Boys Town Texas invited her to tour their largely empty second floor nearly a year ago. Soon after, she set up shop in the space – rent-free. She uses most of the rooms to display clothes on racks which patrons can browse through; the rest of the space has been reinvented as changing rooms and as a beauty bar that is stocked with toiletries and other essentials.
"I'm very grateful to Boys Town, because they saw where I was going," she said. "They could see why this was needed."
Hamilton said the girls tend to be skeptical when they arrive, expecting the quality of the clothes to be similar to that of the average thrift store. They are all the more pleasantly surprised when they find rooms full of new clothes hanging on the racks.
"A group told me, 'We thought we'd have to look through boxes. We didn't know that they were going to be on hangers, or that there was going to be jewelry, and all of this presentation,'" Hamilton recalled.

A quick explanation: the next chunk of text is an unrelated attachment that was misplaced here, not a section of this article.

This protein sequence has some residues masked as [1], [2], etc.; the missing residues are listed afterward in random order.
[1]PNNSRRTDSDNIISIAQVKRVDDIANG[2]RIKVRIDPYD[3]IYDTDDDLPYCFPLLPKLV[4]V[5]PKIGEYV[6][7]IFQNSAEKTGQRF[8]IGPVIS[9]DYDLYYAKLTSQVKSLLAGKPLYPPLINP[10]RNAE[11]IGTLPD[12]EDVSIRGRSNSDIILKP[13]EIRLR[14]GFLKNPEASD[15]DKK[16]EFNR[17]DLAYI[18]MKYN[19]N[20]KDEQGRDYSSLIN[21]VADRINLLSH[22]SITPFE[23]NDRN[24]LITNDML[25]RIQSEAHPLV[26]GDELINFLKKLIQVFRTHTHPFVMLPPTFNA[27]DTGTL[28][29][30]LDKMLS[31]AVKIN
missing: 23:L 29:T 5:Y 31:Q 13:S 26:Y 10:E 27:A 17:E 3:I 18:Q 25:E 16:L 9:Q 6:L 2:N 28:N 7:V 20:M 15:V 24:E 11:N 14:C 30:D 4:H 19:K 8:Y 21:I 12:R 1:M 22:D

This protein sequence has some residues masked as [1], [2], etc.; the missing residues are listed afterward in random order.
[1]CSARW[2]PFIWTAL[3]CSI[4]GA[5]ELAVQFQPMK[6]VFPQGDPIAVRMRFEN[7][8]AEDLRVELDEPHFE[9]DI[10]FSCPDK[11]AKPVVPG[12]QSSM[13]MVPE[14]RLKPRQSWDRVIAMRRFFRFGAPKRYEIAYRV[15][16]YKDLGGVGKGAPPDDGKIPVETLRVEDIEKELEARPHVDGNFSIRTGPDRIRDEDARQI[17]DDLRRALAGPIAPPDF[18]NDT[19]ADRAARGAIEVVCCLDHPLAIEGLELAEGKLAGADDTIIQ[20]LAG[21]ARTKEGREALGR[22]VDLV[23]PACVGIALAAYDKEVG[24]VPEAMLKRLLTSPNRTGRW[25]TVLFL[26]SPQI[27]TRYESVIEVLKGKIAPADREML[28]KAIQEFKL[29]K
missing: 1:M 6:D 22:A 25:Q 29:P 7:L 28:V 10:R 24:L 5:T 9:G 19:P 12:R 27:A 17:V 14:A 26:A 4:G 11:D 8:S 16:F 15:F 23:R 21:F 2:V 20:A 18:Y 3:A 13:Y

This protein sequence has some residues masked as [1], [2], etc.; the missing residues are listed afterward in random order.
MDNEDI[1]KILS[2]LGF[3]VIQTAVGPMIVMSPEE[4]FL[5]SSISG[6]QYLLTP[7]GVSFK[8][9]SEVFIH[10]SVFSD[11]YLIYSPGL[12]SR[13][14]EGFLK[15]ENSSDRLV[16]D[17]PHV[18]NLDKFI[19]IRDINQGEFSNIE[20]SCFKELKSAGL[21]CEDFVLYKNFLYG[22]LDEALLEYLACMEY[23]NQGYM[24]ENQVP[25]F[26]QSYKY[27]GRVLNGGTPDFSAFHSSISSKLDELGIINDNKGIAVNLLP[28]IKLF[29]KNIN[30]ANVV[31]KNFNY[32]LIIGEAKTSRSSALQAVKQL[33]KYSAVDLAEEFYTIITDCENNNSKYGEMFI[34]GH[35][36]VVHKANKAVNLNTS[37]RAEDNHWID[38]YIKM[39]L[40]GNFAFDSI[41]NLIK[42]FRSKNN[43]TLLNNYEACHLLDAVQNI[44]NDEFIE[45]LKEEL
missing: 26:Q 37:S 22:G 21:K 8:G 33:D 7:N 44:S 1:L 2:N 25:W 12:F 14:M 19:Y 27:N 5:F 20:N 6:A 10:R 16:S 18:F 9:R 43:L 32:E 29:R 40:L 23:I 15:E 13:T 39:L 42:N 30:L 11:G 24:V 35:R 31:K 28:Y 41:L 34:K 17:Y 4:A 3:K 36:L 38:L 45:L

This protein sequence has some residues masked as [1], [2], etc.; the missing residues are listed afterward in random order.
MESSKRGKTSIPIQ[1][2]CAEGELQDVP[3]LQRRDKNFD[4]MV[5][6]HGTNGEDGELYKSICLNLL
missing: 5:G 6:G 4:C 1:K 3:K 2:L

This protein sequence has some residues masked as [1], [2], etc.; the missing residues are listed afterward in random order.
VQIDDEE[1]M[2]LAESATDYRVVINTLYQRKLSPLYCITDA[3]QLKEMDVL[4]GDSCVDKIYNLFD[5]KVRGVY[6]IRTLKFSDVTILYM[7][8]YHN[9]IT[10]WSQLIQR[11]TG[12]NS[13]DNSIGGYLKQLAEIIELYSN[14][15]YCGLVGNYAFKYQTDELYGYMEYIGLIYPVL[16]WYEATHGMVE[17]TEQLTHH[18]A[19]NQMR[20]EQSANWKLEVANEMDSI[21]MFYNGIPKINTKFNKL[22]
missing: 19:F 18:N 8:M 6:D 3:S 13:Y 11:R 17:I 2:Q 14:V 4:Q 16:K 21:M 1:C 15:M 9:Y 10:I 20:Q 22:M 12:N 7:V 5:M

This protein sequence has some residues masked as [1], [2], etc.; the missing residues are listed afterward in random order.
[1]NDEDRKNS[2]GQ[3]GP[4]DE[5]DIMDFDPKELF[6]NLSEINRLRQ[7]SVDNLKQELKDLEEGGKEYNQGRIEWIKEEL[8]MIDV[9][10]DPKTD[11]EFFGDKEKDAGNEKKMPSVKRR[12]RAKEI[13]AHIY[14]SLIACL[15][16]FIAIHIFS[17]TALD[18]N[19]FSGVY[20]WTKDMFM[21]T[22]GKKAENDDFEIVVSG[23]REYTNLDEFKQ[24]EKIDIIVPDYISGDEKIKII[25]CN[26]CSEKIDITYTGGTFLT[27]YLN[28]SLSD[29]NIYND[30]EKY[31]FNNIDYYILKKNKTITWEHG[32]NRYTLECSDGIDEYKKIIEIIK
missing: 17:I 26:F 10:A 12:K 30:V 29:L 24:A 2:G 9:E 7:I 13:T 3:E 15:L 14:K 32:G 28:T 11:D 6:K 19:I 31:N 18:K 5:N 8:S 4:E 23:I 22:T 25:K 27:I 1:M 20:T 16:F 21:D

The target age group is 12-21 years old. A lot of the older kids, like the group that comes from the Healy-Murphy Center, are looking for clothes to wear to job interviews. While it caters mostly to girls, Hamilton said that she's starting to get donations of boys' clothing as well.
The individuals that come through the store to "shop" are usually in foster care, a system that doesn't always make them feel cared for. The handful of volunteers who help Hamilton run the shop do what they can to give the kids a warm, personal experience.